28/02/2017 12:16 GMT | Updated 01/03/2018 05:12 GMT

I Went Blind For A Year

life less ordinary banner I went from being a spunky 21-year-old storming around London with no clue about who she was or what she was doing, to an isolated child-like woman who couldn't or, better yet, wouldn't adapt to her new-found blindness.

Georgie Morrell

I have had an eye condition since I was three years old and, by my teens I had lost the sight in my left eye. My right eye's sight was maintained with the help of clever doctors, a shed loads of eye drops and surgery. However, in 2008, that eye also decided that seeing was for losers and ducked out for about a year. I got my sight back with the help of the genius doctors at Moorfields Eye Hospital but it could go again. At any time.

Obviously, going blind was life changing. I had to adapt, physically and emotionally, to a whole new way of living. I also had to get through the trauma of losing one of my major senses and that was very much like a grieving process. I went from being a spunky 21-year-old storming around London with no clue about who she was or what she was doing, to an isolated child-like woman who couldn't or, better yet, wouldn't adapt to her new-found blindness. I was not best pleased and it did take me time to come to terms with it all. I was partying in Soho and dating a hot DJ without a care in the world and then, BOOM. All change please.

However, losing my sight wasn't just one life changing experience. Within that year a number of things happened that have shaped who I am, my perception of life today and made me realise what's important.

Georgie and her brother, Sam.

Patience. For several months I didn't know what sight I would get back, if any at all. I had to wait on doctors to try and test out medications, steroids and eventually surgeries. I would wait... and wait... and still nothing. Frustrating doesn't quite cut it. It was torture. Sadly my old tricks of stamping my feet and screaming the place down weren't going to help me now. I finally learned what it was to be truly and utterly patient. It was a test of pure endurance and that has changed me and how I approach day-to-day living. I no longer sweat the small stuff - I'm happy to queue at the post office, or take the bus when the tubes are delayed. Don't get me wrong, there are still many things that piss me off but not like it used to pre-blindness. You just don't care what people think of you as much and I discovered that some things are truly worth the wait.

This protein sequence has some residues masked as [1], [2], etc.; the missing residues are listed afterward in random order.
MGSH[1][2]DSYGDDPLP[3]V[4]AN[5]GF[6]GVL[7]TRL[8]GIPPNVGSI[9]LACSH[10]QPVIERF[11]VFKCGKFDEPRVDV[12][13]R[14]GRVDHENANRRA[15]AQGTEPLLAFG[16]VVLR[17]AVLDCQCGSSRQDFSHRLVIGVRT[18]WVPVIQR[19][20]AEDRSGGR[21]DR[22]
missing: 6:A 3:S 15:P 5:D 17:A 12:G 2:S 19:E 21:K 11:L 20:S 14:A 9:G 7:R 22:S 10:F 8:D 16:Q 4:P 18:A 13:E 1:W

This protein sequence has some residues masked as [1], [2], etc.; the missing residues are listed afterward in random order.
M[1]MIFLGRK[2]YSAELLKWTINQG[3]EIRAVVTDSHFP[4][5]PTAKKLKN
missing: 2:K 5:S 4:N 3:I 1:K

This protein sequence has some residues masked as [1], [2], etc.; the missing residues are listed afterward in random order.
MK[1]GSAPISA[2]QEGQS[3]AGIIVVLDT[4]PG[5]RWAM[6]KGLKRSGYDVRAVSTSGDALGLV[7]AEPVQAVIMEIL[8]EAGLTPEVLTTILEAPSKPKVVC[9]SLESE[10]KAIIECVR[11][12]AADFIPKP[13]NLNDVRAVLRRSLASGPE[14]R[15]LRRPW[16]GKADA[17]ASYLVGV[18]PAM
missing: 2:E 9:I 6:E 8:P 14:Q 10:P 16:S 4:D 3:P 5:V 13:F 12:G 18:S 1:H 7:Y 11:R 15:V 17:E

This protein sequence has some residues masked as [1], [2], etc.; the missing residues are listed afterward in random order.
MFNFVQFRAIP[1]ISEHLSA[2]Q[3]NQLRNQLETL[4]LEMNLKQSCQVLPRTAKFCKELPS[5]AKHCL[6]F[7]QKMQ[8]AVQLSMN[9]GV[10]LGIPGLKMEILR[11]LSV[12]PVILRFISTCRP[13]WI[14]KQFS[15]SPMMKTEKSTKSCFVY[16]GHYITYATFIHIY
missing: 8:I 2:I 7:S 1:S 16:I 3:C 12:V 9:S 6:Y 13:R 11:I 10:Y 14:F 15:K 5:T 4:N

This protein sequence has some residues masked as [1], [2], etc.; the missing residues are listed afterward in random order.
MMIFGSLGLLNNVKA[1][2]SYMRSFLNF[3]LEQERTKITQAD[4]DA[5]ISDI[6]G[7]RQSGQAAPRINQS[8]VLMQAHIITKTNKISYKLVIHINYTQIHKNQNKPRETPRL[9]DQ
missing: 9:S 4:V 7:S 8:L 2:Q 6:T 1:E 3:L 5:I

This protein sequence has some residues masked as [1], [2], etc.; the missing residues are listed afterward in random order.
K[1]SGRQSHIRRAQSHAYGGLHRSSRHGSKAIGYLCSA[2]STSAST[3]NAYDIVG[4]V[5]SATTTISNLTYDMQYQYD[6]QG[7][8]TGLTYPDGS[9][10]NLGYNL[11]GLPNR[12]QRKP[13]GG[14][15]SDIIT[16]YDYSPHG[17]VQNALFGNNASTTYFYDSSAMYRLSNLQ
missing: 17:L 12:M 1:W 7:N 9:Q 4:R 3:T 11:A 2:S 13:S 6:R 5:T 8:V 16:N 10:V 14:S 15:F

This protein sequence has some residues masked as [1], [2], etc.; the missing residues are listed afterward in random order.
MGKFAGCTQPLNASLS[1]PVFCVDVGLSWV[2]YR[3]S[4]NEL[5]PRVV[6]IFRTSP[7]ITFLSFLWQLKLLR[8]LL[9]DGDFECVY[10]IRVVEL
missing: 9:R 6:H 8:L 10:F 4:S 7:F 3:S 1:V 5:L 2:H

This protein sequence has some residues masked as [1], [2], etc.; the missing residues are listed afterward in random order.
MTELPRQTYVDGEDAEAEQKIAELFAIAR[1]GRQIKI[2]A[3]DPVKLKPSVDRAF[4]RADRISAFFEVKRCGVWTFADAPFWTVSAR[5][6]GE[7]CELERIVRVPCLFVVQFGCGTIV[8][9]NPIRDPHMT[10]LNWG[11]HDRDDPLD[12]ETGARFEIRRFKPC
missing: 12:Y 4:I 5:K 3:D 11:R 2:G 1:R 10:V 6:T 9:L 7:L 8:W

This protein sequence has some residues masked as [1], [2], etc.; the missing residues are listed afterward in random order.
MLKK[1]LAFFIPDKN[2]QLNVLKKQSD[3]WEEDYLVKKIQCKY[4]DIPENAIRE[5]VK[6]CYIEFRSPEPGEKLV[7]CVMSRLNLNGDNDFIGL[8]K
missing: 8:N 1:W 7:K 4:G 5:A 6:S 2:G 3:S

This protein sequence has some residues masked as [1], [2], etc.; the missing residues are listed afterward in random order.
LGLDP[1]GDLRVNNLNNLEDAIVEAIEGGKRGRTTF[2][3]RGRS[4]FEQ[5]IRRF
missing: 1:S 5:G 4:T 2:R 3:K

Gratitude. In some twisted hand of fate, going blind made me realise just how lucky I am. I was a right old madam as a little girl. A proper stomp my feet, scream the place down little gob shite. For most of my younger years, I was mouthy, strong-willed and thought I could do whatever the hell I liked. This hasn't changed much but, after I got my sight back I was overwhelmed with a new-found gratitude. Firstly, to the doctors for getting some of my sight back. I mean, how you do really thank a person after they do what seemed impossible. I still don't know.

Secondly, my parents. I am nothing without them and everything because of them. Sure - I appreciate and loved them in my younger years, and we have always been very close, but not to the extent I do now. They not only cared for me physically but emotionally and kept me going. I would have given up in that year if it wasn't for them. For that I am forever grateful. It has secured a bond between us that is impenetrable

Comedy. I am fully aware that blindness doesn't scream massive 'lolz' but hear me out. I have a career in comedy because I went blind. Well, also because I am a hoot but that goes without saying! With the advice of my good friend Felix, I made my year of being blind into a comedy show. It went on to do rather well and I became a stand-up comedian in the process.

Now don't get me wrong, when I'm sat in Moorfields waiting room for three hours awaiting my eye fate, I sometimes do wish for two normal eyes and no comedy career but here we are, so let's make the best of a bad hand and get a few laughs out of it.

I have gone on to write blogs, film vlogs, raise awareness and all sorts for several blind and disabled charities. This has been a great privilege. More importantly though, the experience taught me to try and find the funny in the tragic, not because it necessarily will change things but it will help you along the way when times get tough.

Inevitability. I will have to have more surgery. Despite doctors efforts I may well lose my sight again. When I began to come to terms with this inevitability, that was the most life changing experience. To experience your biggest fear and know it is never far away is sobering. However, this does not have to be negative. It makes me get up, stop bitching and moaning, and get shit done. I want to get as much work and have as much fun as I can with the help of sight because the reality is I won't be able to have exactly the same life if it does pop off again.

A life experience is not just the experience itself in my opinion. It's the aftermath of it. How the days, months and weeks after change you and how you approach your life. From the simplest daily chores of the big events, it's these experiences that shape who we are. It is so important, whether they were good or bad, that we get the best we possibly can from them.

Life Less Ordinary is a weekly blog series from The Huffington Post UK that showcases weird and wonderful life experiences. If you've got something extraordinary to share please email with LLO in the subject line.

Read more of Georgie Morrell's blog or find out about her upcoming gigs and check out her podcast Queens of the Hungle.